FIVE different species of heron have arrived at a nature reserve near to Neston.

The species, more commonly seen in the Mediterranean, has caused excitement among visitors of the RSPB Burton Mere Wetlands.

Known for its grey heron and little egret breeding colonies, Burton Mere Wetlands is now home to a pair of cattle egrets, a pair of spoonbills and pair of great white egrets.

The rare birds are showing positive signs of breeding as they have been seen carrying nesting material into the heron colony.

If breeding is successful, it will be the second time that cattle egrets have bred at the site and a first for spoonbills and great white egrets.

Graham Jones, site manager at RSPB Burton Mere Wetlands said: “It is absolutely staggering to see five different heron species making their home here.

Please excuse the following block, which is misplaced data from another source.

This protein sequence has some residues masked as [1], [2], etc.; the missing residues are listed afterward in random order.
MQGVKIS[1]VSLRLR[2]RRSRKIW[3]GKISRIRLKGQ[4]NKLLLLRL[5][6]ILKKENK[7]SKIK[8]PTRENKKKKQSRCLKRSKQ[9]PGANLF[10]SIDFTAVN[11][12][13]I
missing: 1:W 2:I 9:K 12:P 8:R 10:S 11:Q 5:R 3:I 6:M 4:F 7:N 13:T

"The grey herons nest here each year, but little egrets only colonised the UK in the late 1980s and have been breeding here since 2005. For them to now be joined by the much rarer cattle egrets, great white egrets and spoonbills is even more astonishing.

"They’re usually more at home breeding in the Mediterranean, so we’ve been dubbed the ‘Costa del Dee’ by some visitors, who are enjoying seeing the birds from a special watch-point that we have created to allow for better views.

"If the birds all breed it will be extraordinary and cause for additional celebration in our anniversary year.”

Celebrating 40 years at the Dee Estuary site, the RSPB first secured the reserve in Parkgate in 1979 creating a protected area for tens of thousands of birds.

Now the whole area is more than 6,000 football pitches in size making the Dee Estuary nature reserve the fifth largest RSPB site in the country.

Graham added: “I grew up in Wirral and started coming to Parkgate in the 1980s as a teenager to watch the birds thrive on the marsh.

"Back then it was inconceivable that little egrets would live here, let alone that we would be seeing even more unusual birds like cattle egrets, spoonbills and great white egrets.

"We’ve also got at least 10 pairs of Mediterranean gulls nesting too, so it truly is like being on holiday, and testament to the hard work and dedication carried out here for the last four decades.”

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